Fellow in Focus: “Humphry Davy’s Consolations in Travel: Last Thoughts of a Chemical Philosopher”

Jan Golinski

Jan Golinski

Date: November 8, 2012
Time: 5:00 p.m. reception, 6:00 p.m. lecture

315 Chestnut Street
Philadelphia, PA 19106

Event Type: Open to the Public
Fee: Free
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Sir Humphry Davy (1778–1829) was the foremost chemist of his day and one of the most distinguished British men of science of the 19th century. He was the first to isolate the elements sodium, potassium, barium, strontium, calcium, boron, and magnesium—the largest number credited to any individual discoverer. He achieved fame as a popular lecturer at the Royal Institution in London in the first decade of the 19th century, and he may well have been the inspiration for the portrait of Victor Frankenstein’s teacher in Mary Shelley’s novel of 1818. His other contributions to science include inventing the miners’ safety lamp and writing an influential text on agricultural chemistry.

Davy’s last book, Consolations in Travel, published posthumously in 1830, presented an enigma to its readers and has subsequently been regarded as something of an embarrassment. Written and dictated during the author’s final illness and travels, the book includes fragments of autobiography, narratives of dreams, philosophical dialogues concerning religion and immortality, visions of spectral beings and travel to other planets, and disquisitions on chemistry and geology. When the book is read sympathetically, and placed in the context of Davy's whole career, we can interpret it as both a deeply personal work and a sweeping philosophical vision. Davy proposes that chemistry is the key that unlocks the geological past and the indefinite future. It is a “sublime” science of cosmic significance, which gives assurance of both human progress and personal immortality. It is this vision of a comprehensive philosophy based on chemistry that is Davy’s legacy in his strange final work.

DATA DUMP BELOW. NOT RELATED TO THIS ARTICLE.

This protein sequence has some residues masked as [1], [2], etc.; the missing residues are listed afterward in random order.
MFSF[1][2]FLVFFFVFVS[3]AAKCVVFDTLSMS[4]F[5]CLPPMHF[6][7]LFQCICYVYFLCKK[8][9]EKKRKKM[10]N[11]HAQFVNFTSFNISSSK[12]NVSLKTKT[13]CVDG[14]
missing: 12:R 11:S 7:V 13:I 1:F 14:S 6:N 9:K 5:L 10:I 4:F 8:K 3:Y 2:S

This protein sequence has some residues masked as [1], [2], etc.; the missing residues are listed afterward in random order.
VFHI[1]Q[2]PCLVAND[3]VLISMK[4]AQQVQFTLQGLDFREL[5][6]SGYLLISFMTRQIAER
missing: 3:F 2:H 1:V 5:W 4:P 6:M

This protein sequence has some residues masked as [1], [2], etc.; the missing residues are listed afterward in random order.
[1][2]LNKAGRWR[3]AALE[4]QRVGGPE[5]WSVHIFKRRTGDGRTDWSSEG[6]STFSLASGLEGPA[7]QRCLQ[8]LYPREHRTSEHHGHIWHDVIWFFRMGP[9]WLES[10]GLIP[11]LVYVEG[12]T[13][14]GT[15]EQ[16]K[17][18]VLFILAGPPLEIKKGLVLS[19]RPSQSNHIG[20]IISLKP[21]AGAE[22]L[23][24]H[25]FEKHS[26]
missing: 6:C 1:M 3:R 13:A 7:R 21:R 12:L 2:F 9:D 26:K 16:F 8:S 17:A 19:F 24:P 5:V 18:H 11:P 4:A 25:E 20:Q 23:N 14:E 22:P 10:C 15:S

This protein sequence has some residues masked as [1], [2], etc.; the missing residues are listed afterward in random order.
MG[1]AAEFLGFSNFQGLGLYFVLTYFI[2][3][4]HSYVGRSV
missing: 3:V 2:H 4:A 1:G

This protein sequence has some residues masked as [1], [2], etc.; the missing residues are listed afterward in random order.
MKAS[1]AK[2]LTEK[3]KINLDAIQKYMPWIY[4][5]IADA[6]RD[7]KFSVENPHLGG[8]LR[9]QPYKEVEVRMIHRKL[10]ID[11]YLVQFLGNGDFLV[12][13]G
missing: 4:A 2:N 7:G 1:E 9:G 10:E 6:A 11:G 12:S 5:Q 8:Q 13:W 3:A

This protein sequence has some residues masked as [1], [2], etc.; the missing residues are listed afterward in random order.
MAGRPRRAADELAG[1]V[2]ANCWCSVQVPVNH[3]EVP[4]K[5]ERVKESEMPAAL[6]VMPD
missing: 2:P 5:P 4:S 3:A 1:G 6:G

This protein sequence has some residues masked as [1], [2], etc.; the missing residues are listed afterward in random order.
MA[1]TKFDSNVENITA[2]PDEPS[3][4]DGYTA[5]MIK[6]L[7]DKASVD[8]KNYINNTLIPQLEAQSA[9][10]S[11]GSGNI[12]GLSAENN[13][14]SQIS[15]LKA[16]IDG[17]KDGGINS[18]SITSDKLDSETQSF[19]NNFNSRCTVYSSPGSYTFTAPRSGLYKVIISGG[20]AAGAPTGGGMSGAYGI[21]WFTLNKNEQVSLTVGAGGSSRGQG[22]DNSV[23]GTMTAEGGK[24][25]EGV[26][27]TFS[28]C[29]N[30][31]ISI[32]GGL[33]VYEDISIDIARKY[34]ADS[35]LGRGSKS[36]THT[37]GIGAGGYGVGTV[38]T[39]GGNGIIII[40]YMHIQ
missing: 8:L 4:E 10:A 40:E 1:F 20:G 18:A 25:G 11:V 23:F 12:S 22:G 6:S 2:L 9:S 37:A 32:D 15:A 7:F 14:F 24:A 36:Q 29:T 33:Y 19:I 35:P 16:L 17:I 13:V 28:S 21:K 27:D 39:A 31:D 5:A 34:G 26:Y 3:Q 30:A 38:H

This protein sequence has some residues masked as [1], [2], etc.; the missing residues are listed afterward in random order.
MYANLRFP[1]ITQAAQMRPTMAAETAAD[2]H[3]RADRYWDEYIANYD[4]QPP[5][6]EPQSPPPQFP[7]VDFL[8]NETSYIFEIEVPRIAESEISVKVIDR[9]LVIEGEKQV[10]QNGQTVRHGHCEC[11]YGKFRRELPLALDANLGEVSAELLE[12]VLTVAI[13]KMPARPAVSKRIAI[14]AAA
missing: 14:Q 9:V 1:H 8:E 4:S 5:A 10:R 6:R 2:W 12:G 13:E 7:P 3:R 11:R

About the speaker

Jan Golinski is a professor of history at the University of New Hampshire and the Beckman Center’s first Distinguished Fellow. Golinski is widely known for his scholarship on the history of Enlightenment chemistry and science, and he has recently published on the history of climate science as well. The high regard in which his scholarship is held is evidenced by his recent awards and fellowships. In 2012 Golinski won the Lindberg Award for Excellence in Teaching and Research, College of Liberal Arts, at the University of New Hampshire, having previously claimed the Faculty Scholars Award (2003–2004) and the Outstanding Faculty Award (1998). He has held fellowships at the Huntington Library (including as the Inaugural Dibner Distinguished Fellowship in the History of Science and Technology), the Dibner Institute for History of Science and Technology at the Massachusetts Institute of Technology, the University of Wisconsin, and the University of California, Los Angeles, among others. His books include Science as Public Culture: Chemistry and Enlightenment in Britain, 1760–1820; Making Natural Knowledge: Constructivism and the History of Science; The Sciences in Enlightened Europe (edited with William Clark and Simon Schaffer); and British Weather and the Climate of Enlightenment.

About the Fellow in Focus Lectures

The Beckman Center for the History of Chemistry’s Fellow in Focus Lecture Series presents biannual lectures showcasing scholarship on the history of chemistry and its related industries that is supported by the Beckman Center. As the leading non-university source of fellowships for independent research in the history of science, the Beckman Center brings together leading scholars pursuing original and sophisticated research. The Fellow in Focus Lectures allow two of those scholars to share their work with those in the broader community who are interested in history, science, and culture.

More information

For more information about this event, please contact Nancy Vonada, manager of events and donor relations, at 215.873.8226 or nvonada@chemheritage.org.

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